We’ve combined a few of our favourite natural ingredients to create this soothing oil. It’s packed with the goodness of oat extract, which forms a silky barrier on the skin to trap hydration and help stop moisture loss. The organic coconut oil reduces flaking and the calendula oils are great for soothing and giving nourishment. Just pump a small amount into your hand and massage directly into your child’s damp scalp until the oil starts to be absorbed.

For hair in particular, sometimes loose flaky skin can get caught and you find yourself picking at your child’s hair to get it out. We’ve come across a few products over the years, and can recommend this Cradle Cap Brush and Comb to help remove that extra dry, flaky skin. Perfect for using after moisturising and applying our natural scalp oil.

This blog post was brought to you and your family with love from Julia and the itchy baby co. team x.

Disclaimer: Information provided is of a general nature only, and you should always consult your medical professional.

managing eczema questions for your doctor

Questions to ask your doctor about managing eczema

When we go to the doctors about managing eczema, we usually expect our GP to ask questions about symptoms of our child’s eczema and lifestyle behaviours. However, it is also helpful to know what questions you, as a parent can ask your doctor when your child has eczema. Being proactive and engaging in a conversation with your doctor will help expand your knowledge of this skin condition and assist you in understanding what treatment are available to help you with managing eczema . The health of your child is important to both you and your doctor, so keeping the lines of communication open will allow your doctor to help you and your family develop an appropriate eczema skin care treatment plan and reduce the impact eczema can have on your child and family.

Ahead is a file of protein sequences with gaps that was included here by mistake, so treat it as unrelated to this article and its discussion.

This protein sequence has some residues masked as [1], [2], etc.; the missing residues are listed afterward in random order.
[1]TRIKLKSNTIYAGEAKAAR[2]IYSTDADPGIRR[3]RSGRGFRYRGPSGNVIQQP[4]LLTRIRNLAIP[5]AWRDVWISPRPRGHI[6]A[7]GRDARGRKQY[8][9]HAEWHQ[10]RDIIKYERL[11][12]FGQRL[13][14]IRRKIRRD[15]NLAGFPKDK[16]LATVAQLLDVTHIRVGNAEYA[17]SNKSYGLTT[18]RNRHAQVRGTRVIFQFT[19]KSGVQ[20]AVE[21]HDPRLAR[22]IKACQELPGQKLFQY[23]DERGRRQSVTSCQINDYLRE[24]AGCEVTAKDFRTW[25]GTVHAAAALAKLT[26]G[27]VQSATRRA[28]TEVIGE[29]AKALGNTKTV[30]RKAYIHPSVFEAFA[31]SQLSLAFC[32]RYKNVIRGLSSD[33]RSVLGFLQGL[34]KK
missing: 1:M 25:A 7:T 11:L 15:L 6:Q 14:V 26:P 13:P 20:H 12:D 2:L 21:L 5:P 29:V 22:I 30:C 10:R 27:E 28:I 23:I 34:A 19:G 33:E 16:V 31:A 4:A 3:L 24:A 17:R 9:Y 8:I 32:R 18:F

How can I prepare for my child’s visit to the doctor about managing eczema?

It is a good idea to prepare before going in to the doctor’s appointment as it will allow you to get the most out of your visit and leave better equipped to manage your child’s eczema. Researching eczema beforehand can help you understand how eczema can affect your child and give you an idea of what you would like to know from your doctor.

It is also useful to keep a record of your child’s eczema in terms of flare ups, what they have been eating, or whether there have been any lifestyle changes triggering eczema. Sharing this information with your doctor, as well as how you are already managing eczema will help you develop an eczema management plan. Be prepared and download our eczema management resource so you finish your consultation with a documented plan on how to manage your child’s eczema.

What questions should I  ask my child’s doctor about managing eczema?

We should keep in mind whatever triggers our little one’s eczema the most, may be different to someone else with eczema and therefore you might be asking more specific and individual questions depending on your child’s symptoms.

Here are some questions to ask your doctor to help you with managing eczema:

  • What type of eczema does my child have?
  • Does my child also have psoriasis?
  • How severe is my child’s eczema?
  • What should I be looking out for in terms of flare ups?
  • What should I do when a flare up happens?
  • Will my child’s eczema go away?
  • Will my child be assessed for asthma, hayfever?
  • Does diet affect my child’s eczema?
  • Will food and allergy testing help?
  • What should I be doing on a daily basis to help manage my child’s eczema?
  • Are there specialists I should consider seeing, such as a dermatologist?